Price blanks Flyers in 3-0 shutout

By JAY BOEHMER
Senior Hockey Insider — jboehmer@highhopesblog.com
_______

Carey Price was unbeatable, Tuesday, stopping 41 shots on goal, which was the most in a game in which the Flyers were shut out since 1989, when Clint Malarchuk of the Washington Capitals turned aside 42 Flyers shots in a 1-0 win at the Spectrum. (Canadien Press)

Some nights it’s a goaltender between the pipes; other nights it’s a brick wall. Tuesday night, it was the latter for the Montreal Canadiens as Carey Price backstopped them to a 3-0 shutout over the red hot Flyers offense.

Eighteen goals over three games was no fluke, this is a Flyers offense that knows how to beat goalies and put pucks in the net. But the Habs’ standalone starter, Carey Price – who no longer has to worry about Jaroslav Halak stepping in to take his job – didn’t seem to mind standing on his head and fending off 41 Flyers’ shots.

Throughout the night, the Flyers faced one of the most aggressive teams they’ve seen in weeks. Instead of being the only group out there going hard on the forecheck, taking the body, and working hard on pucks, the Flyers found themselves competing with a pretty evenly matched squad in red.

Sergei Bobrovsky – who surprisingly got the start over Brian Boucher in the second half of this back-to-back pair – found himself working hard, throwing his lightning quick pads out left and right to keep pucks and opposing shooters at bay. One got by him in the first period, but it could hardly be considered his fault.

Down two men thanks to a questionable hooking call on Matt Carle and a delay of game penalty to Chris Pronger for sending a puck over the glass, the Flyers’ Andrej Meszaros and Mike Richards got stuck chasing a puck into the corner, where it was worked out and sent to a wide open Mike Cammalleri for his patented down-on-one-knee one timer to beat Bobrovsky.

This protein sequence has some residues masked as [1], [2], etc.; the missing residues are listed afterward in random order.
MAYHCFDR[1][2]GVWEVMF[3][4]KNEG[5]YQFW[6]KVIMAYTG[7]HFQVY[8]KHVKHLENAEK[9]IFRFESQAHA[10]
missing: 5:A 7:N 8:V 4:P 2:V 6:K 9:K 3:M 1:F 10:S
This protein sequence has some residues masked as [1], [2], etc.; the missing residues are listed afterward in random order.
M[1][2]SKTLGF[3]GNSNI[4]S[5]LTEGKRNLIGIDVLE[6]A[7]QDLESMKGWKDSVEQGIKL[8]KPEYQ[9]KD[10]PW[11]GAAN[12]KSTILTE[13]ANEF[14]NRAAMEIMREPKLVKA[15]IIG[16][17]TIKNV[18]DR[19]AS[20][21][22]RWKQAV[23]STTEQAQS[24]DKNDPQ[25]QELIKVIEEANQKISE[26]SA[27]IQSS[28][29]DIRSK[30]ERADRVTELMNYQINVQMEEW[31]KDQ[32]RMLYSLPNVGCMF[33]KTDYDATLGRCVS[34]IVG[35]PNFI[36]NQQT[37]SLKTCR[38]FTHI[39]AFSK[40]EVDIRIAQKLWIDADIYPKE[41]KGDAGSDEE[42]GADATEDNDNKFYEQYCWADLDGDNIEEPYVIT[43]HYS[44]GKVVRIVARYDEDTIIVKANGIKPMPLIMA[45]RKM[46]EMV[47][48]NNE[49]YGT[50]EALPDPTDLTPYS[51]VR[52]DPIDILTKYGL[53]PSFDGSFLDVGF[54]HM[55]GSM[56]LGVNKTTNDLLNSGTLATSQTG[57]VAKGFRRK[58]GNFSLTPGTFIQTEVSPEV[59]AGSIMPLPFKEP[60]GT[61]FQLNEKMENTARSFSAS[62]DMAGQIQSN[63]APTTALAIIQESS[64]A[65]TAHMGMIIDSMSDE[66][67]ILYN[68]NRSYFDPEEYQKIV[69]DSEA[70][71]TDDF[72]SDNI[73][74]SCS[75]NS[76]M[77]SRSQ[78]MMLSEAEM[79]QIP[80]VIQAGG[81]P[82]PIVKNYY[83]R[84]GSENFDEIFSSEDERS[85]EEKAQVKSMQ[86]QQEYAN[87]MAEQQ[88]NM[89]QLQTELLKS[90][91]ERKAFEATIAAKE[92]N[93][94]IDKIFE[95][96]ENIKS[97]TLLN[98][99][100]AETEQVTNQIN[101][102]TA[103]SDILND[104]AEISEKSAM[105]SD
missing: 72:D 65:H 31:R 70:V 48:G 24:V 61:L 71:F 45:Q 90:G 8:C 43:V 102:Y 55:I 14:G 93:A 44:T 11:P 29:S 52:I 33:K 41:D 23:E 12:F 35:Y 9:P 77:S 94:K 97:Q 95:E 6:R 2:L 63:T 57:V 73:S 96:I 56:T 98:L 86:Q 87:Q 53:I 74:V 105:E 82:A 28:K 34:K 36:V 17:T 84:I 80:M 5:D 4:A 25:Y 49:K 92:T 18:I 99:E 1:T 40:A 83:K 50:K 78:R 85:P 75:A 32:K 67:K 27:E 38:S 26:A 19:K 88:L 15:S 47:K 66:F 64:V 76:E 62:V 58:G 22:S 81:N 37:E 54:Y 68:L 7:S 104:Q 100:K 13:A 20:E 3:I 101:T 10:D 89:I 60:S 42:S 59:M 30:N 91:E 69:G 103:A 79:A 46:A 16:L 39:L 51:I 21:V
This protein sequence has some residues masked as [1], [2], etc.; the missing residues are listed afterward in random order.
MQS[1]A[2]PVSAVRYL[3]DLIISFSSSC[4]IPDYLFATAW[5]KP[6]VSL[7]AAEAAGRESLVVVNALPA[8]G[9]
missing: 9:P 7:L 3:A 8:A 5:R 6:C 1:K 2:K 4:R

Throughout the first two periods, the Flyers peppered Carey Price, racking up 33 shots through forty minutes of play. In the middle of the second, they had their best chance to answer as the Canadiens took a pair of penalties to put on a 5-on-3 disadvantage. Plenty of chances abound, but Price had all the answers. When the puck finally cleared the Montreal zone, Tomas Plekanec beat Bobrovsky with a no look shot as he tried to sell the pass on the man trailing behind.

In the third period, a frustrated and exhausted Flyers team, struggling to keep up after playing two nights in a row and traveling, went up against an angry Canadiens team who reacted to every thing they did. First it was Darroll Powe, who had a pair of hits – one called for a penalty and the other deemed clean – that left Habs fans and players alike wanting a piece of the 5’11” forward. Ultimately, it was Maxim Lapiere who challenged him to a drop the gloves, and Powe obliged, being the only man in the fight to throw a punch, much less connect with one.

As further proof that you make your own breaks, the Flyers – who have had nothing but bounces going their way – found themselves prey to some Montreal luck. Following an unfortunate incident that saw James van Riemsdyk trip and fall into Price, drawing a goaltender interference call, Brian Gionta centered a puck that tipped off Kimmo Timonen’s skate and through Bobrovsky’s legs to seal the deal at 3-0.

Their point streak finally at an end, perhaps the Flyers will see fit to rest the young Bobrovsky, whose 15 games played puts him on pace for over 60 games. And history has told us that goaltenders who start this many games rarely succeed come playoff time – especially if this goalie has never played more than 35 games in a season in his career.

KEYS TO THE GAME

Carey Price: The key to the game, Price showed no emotion and no panic while staying poised in front of more than 40 Flyers shots (the third consecutive game they’ve reached that mark). These shots weren’t just fluttering wrist shots from outside, either. Many of them were point blank scoring chances, and he stuffed them all just the same. Hats off to Price, who may have single handedly earned these two points.

Special Teams: A strength for the Flyers of late, having made opponents pay for their penalties while keeping them from getting much going during the Flyers’ shorthanded stretches, special teams played in favor of Montreal on this night. All three of the game’s key moments – the three Montreal goals – came as a result of special teams play on their part. First it was capitalizing on a Flyers’ two man disadvantage, then it was stoning them on a 5-on-3 chance of their own before putting a puck in on the next shot, and finally it was finishing the evening off with another power play goal.

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